Margaret Thatcher: ‘Iron Lady’ who changed Britain
LONDON—Margaret Thatcher, Britain’s first female prime minister, who died on Monday aged 87, will be remembered as “The Iron Lady” who helped end the Cold War and whose economic reforms divided the country.
Behind the bouffant hair, trademark handbag and schoolma’am voice was an uncompromising Conservative who regularly cut her male colleagues and opponents down to size with a sharp tongue and even sharper political brain.
Right-wingers hailed her as having hauled Britain out of the economic doldrums but the left accused her of dismantling traditional industry, claiming her reforms helped unpick the fabric of society.
On the world stage, she built a close “special relationship” with US president Ronald Reagan which helped bring the curtain down on Soviet Communism. She also fiercely opposed closer ties with Europe.
But in the final years of her life, Thatcher — the 20th century’s longest continuous occupant of 10 Downing Street, from 1979 to 1990 — cut a subdued figure.
After a series of minor strokes, she was told by doctors to quit public speaking in 2002 and, as dementia took hold, she appeared increasingly rarely in public.
Her daughter Carol revealed the former premier had to be repeatedly reminded that her husband Denis had died in 2003.
Meryl Streep portrayed both her rise to power and her period of failing health in the Hollywood film “The Iron Lady”, which hit the screens in December 2011.
Thatcher was born Margaret Hilda Roberts on October 13, 1925 in the market town of Grantham, eastern England, the daughter of a grocer.
After grammar school and a degree in chemistry at Oxford University, she married businessman Denis in 1951 and two years later had twins, Carol and Mark.
She was first elected to the House of Commons in 1959 and succeeded former prime minister Edward Heath as opposition Conservative leader in 1975 before becoming premier four years later.
Her enduring legacy can be summed up as “Thatcherism” — a set of policies which supporters say promoted personal freedom and broke down the class divisions that had riven Britain for centuries.
Pushing her policies through pitched Thatcher’s government into a string of tough battles, though.
When Argentina invaded the remote British territory of the Falkland Islands in 1982, Thatcher dispatched troops and ships, securing victory in two months.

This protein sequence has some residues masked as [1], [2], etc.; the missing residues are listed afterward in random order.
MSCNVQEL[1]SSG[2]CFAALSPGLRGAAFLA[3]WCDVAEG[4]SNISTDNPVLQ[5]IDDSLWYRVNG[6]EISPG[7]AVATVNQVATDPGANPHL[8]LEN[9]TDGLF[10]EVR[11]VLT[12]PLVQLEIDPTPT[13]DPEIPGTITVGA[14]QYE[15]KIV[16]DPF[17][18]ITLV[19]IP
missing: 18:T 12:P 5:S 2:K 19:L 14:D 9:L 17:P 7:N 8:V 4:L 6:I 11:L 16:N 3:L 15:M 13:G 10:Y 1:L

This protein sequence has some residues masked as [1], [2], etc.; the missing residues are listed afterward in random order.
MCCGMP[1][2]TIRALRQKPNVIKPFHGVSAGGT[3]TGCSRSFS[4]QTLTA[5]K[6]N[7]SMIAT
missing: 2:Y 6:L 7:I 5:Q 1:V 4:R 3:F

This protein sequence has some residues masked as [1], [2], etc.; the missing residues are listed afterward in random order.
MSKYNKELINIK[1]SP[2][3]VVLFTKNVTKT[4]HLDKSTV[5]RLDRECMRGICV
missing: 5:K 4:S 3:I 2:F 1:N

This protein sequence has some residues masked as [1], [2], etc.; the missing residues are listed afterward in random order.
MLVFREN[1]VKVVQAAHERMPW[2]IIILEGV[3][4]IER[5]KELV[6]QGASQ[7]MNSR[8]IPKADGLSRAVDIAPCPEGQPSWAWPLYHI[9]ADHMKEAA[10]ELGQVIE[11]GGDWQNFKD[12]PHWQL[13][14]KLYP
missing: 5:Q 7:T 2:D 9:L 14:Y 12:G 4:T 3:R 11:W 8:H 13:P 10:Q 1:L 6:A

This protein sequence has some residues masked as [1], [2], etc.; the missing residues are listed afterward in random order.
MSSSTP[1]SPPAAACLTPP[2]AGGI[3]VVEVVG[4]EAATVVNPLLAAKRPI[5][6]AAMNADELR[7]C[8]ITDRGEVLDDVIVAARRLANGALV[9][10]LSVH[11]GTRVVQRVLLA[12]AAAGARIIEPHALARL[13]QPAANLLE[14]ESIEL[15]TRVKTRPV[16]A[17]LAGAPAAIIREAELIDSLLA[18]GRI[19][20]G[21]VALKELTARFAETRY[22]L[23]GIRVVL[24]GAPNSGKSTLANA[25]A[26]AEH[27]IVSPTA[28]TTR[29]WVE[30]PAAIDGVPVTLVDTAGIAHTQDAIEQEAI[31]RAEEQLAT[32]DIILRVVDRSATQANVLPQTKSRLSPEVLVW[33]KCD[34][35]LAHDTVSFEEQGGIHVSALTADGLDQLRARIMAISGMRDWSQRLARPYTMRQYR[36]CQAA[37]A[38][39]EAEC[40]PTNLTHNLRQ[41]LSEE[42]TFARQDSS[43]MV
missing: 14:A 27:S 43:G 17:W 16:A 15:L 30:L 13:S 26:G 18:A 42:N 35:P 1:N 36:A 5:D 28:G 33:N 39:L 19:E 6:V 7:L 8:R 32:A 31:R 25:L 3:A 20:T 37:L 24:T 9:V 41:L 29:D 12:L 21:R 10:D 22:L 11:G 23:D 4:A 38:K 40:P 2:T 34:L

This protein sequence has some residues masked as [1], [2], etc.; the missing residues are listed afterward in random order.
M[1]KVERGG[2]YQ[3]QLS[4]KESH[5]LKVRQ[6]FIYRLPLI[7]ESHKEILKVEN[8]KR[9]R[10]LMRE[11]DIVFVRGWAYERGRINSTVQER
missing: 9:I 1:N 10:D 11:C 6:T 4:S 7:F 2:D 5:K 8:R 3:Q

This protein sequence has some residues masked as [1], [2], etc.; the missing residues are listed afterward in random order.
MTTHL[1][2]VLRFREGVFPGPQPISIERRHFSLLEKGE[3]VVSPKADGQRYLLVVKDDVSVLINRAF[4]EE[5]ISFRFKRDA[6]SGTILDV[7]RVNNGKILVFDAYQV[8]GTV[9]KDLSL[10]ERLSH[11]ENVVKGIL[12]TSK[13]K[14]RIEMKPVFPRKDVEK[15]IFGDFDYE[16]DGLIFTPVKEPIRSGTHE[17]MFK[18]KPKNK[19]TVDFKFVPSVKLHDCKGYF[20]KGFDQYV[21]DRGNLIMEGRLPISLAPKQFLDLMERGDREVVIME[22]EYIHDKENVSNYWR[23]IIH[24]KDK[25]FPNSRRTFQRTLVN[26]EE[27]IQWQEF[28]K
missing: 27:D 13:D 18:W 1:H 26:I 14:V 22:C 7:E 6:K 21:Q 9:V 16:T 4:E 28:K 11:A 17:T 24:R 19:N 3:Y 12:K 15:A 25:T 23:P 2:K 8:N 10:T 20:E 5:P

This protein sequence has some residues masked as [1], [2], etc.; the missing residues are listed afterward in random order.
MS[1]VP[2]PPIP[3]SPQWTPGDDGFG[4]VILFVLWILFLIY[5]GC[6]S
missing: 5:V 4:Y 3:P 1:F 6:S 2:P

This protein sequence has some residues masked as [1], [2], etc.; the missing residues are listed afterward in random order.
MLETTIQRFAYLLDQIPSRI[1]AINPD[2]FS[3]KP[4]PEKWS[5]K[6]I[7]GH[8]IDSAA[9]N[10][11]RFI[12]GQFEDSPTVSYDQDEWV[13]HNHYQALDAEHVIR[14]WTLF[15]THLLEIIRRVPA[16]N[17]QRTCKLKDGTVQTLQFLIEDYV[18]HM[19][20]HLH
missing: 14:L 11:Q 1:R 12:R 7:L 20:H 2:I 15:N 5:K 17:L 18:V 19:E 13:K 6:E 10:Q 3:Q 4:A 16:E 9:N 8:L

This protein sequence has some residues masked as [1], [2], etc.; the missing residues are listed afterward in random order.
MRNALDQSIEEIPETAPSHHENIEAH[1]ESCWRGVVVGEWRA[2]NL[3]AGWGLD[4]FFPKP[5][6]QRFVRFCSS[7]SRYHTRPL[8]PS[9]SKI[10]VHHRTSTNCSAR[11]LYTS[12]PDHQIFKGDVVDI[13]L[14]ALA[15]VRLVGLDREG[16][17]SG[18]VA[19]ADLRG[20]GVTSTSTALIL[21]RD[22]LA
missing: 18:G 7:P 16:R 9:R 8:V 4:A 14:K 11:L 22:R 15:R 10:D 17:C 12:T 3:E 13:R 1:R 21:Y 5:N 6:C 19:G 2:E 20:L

Two years later, an Irish Republican Army bomb planted at her hotel in Brighton on the southern English coast, nearly killed her and her Cabinet during the Conservatives’ annual conference.
And her government crushed a coal miners’ strike against pit closures in 1984-1985 after a bitter struggle, and union powers were curbed.
But it was the same uncompromising style that initially earned her respect which eventually proved her undoing.
One of her closest allies, Geoffrey Howe, resigned in 1990 with a devastating speech which blamed Thatcher’s fierce Euroscepticism.
She faced a leadership challenge soon afterwards and quit after failing to receive the expected level of support, to be replaced by her finance minister John Major.
After a tearful departure from Downing Street, she was appointed to the House of Lords as Baroness Thatcher of Kesteven.
She also wrote her memoirs and delivered lectures around the world.
But her public appearances became increasingly scarce in recent years as her health deteriorated. She was even forced to miss a planned 85th birthday party at Downing Street.
Thatcher did, however, live long enough to see another Conservative, David Cameron, return to Downing Street after a gap of 13 years — albeit at the head of a coalition government.
“We have lost a great leader, a great prime minister and a great Briton,” Cameron said following her death.
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